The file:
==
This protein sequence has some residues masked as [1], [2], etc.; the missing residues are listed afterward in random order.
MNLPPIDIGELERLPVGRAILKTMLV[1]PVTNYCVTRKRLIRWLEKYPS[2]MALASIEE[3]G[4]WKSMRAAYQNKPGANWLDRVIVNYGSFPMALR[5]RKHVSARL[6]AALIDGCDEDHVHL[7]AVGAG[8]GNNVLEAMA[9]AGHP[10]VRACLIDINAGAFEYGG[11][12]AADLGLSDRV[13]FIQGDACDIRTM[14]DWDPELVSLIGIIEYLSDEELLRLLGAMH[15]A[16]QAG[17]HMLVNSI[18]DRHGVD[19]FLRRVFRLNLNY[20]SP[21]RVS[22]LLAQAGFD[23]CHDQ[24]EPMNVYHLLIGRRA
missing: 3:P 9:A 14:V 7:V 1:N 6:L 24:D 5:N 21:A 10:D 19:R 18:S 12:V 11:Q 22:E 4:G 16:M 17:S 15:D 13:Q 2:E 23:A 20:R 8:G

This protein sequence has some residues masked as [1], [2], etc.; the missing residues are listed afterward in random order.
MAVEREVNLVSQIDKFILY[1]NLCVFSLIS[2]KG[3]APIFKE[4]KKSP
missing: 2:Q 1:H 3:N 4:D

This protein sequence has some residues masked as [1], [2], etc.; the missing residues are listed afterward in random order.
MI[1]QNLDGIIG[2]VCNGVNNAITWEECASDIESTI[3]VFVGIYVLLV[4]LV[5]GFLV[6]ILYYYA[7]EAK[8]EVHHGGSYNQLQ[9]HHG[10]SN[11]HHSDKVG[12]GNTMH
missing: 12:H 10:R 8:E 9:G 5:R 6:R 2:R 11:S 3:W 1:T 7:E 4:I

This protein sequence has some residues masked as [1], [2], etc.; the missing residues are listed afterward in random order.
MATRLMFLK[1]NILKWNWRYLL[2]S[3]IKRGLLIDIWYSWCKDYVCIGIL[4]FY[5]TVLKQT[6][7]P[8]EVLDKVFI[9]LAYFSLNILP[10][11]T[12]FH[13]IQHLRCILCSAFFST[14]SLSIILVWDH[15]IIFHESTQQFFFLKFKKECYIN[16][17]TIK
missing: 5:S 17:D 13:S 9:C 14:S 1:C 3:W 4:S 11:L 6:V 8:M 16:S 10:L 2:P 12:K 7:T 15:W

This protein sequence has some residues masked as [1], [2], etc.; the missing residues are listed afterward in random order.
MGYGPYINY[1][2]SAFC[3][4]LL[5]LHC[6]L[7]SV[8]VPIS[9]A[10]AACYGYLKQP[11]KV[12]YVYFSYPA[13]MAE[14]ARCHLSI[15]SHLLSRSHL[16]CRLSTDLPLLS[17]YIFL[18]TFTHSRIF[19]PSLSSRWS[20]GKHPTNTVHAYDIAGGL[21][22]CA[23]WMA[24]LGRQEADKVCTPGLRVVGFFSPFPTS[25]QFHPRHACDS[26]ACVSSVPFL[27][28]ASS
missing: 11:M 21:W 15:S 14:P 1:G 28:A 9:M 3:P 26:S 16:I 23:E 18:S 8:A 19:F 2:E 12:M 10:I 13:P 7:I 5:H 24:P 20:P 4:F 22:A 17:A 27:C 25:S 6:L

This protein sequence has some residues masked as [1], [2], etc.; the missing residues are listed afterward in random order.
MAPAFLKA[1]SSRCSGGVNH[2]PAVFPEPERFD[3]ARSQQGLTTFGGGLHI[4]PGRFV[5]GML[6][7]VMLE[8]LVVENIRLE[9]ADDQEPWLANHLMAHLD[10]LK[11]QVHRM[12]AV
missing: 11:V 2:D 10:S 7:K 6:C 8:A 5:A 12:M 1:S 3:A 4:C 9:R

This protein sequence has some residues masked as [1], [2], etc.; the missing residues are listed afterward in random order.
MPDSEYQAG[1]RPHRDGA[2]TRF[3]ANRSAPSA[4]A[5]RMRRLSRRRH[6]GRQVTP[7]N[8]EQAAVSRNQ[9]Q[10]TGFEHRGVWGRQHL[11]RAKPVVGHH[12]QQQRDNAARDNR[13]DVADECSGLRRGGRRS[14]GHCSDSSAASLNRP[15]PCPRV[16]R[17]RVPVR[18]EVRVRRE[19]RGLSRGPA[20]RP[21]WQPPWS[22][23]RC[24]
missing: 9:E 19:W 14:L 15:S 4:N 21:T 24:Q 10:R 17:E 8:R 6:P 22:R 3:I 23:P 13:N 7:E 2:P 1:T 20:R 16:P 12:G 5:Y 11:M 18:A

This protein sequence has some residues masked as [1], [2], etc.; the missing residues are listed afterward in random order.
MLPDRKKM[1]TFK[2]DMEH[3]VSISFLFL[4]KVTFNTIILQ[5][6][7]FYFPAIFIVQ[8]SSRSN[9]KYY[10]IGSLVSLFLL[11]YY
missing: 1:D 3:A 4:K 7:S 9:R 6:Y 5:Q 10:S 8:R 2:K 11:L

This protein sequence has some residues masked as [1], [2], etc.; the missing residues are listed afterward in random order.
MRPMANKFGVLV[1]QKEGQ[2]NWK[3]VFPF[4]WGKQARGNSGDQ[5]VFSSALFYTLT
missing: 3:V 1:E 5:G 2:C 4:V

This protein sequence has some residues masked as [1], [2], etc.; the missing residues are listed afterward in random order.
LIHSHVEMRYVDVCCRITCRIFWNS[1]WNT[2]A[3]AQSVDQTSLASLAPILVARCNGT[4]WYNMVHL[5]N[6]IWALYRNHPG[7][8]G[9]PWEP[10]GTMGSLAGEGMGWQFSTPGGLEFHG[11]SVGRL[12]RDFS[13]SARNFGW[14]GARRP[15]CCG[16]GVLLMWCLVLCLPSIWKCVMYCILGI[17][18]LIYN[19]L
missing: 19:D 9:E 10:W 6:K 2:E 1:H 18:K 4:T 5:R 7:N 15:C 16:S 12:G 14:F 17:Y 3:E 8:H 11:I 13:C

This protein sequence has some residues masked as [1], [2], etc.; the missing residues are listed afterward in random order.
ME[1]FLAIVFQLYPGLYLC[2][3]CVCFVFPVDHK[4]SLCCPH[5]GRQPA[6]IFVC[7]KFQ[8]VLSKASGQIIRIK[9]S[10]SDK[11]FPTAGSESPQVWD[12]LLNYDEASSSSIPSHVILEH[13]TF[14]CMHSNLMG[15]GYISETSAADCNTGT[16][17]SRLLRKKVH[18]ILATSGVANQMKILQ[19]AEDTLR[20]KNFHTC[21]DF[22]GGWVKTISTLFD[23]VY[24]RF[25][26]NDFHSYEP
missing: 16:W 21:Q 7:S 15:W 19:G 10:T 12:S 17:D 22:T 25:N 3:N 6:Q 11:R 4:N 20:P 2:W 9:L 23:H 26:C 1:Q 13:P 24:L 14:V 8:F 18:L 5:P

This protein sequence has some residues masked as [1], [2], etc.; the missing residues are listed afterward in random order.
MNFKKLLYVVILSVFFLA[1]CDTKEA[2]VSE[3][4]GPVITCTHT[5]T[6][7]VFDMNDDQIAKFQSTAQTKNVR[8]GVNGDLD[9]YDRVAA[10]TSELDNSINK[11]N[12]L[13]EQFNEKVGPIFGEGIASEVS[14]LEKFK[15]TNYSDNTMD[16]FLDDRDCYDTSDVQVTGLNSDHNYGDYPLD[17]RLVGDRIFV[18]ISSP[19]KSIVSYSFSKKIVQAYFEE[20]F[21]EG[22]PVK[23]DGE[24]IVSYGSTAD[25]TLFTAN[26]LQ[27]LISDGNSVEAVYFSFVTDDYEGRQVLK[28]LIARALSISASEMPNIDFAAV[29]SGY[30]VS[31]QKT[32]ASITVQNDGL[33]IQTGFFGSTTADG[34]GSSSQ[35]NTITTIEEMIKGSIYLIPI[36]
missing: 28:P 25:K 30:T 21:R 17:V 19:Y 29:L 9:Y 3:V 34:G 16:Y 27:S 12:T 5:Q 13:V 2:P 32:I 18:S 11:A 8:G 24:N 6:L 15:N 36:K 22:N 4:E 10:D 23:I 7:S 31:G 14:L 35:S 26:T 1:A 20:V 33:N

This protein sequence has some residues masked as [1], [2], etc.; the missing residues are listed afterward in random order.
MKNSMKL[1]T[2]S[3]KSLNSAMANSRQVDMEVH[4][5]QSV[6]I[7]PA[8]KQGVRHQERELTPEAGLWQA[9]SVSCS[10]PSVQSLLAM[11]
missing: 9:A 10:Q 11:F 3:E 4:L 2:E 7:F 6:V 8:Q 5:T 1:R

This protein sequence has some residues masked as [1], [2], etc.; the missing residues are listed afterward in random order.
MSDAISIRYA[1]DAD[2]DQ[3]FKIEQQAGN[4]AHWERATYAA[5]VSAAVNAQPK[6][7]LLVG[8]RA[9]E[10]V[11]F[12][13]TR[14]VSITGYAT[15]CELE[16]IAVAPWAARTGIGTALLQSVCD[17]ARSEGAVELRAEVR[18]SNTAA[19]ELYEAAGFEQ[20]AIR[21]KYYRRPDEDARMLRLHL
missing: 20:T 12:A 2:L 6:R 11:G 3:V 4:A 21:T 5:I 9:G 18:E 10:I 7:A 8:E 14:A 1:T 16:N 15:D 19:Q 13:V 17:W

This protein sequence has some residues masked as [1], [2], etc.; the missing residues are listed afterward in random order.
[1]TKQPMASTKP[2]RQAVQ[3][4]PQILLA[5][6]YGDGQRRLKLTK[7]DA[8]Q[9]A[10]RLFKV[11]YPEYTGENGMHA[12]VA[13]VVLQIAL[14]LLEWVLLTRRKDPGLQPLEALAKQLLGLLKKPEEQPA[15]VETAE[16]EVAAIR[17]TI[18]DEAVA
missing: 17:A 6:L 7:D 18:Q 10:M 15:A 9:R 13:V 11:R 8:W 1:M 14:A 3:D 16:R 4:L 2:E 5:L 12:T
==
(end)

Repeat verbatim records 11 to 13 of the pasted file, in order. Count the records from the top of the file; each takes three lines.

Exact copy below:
This protein sequence has some residues masked as [1], [2], etc.; the missing residues are listed afterward in random order.
ME[1]FLAIVFQLYPGLYLC[2][3]CVCFVFPVDHK[4]SLCCPH[5]GRQPA[6]IFVC[7]KFQ[8]VLSKASGQIIRIK[9]S[10]SDK[11]FPTAGSESPQVWD[12]LLNYDEASSSSIPSHVILEH[13]TF[14]CMHSNLMG[15]GYISETSAADCNTGT[16][17]SRLLRKKVH[18]ILATSGVANQMKILQ[19]AEDTLR[20]KNFHTC[21]DF[22]GGWVKTISTLFD[23]VY[24]RF[25][26]NDFHSYEP
missing: 16:W 21:Q 7:S 15:W 19:G 10:T 12:S 17:D 22:T 25:N 3:N 6:Q 11:R 4:N 20:P 2:W 9:L 23:H 26:C 1:Q 13:P 24:L 14:V 8:F 18:L 5:P

This protein sequence has some residues masked as [1], [2], etc.; the missing residues are listed afterward in random order.
MNFKKLLYVVILSVFFLA[1]CDTKEA[2]VSE[3][4]GPVITCTHT[5]T[6][7]VFDMNDDQIAKFQSTAQTKNVR[8]GVNGDLD[9]YDRVAA[10]TSELDNSINK[11]N[12]L[13]EQFNEKVGPIFGEGIASEVS[14]LEKFK[15]TNYSDNTMD[16]FLDDRDCYDTSDVQVTGLNSDHNYGDYPLD[17]RLVGDRIFV[18]ISSP[19]KSIVSYSFSKKIVQAYFEE[20]F[21]EG[22]PVK[23]DGE[24]IVSYGSTAD[25]TLFTAN[26]LQ[27]LISDGNSVEAVYFSFVTDDYEGRQVLK[28]LIARALSISASEMPNIDFAAV[29]SGY[30]VS[31]QKT[32]ASITVQNDGL[33]IQTGFFGSTTADG[34]GSSSQ[35]NTITTIEEMIKGSIYLIPI[36]
missing: 28:P 25:K 30:T 21:R 17:V 19:Y 29:L 9:Y 3:V 34:G 16:Y 27:S 12:T 5:Q 13:V 2:P 32:I 18:S 11:A 8:G 24:N 6:L 15:N 36:K 22:N 4:E 10:D 23:I 7:S 31:G 14:L 35:S 26:T 1:A 20:V 33:N

This protein sequence has some residues masked as [1], [2], etc.; the missing residues are listed afterward in random order.
MKNSMKL[1]T[2]S[3]KSLNSAMANSRQVDMEVH[4][5]QSV[6]I[7]PA[8]KQGVRHQERELTPEAGLWQA[9]SVSCS[10]PSVQSLLAM[11]
missing: 9:A 10:Q 11:F 3:E 4:L 2:E 7:F 6:V 8:Q 5:T 1:R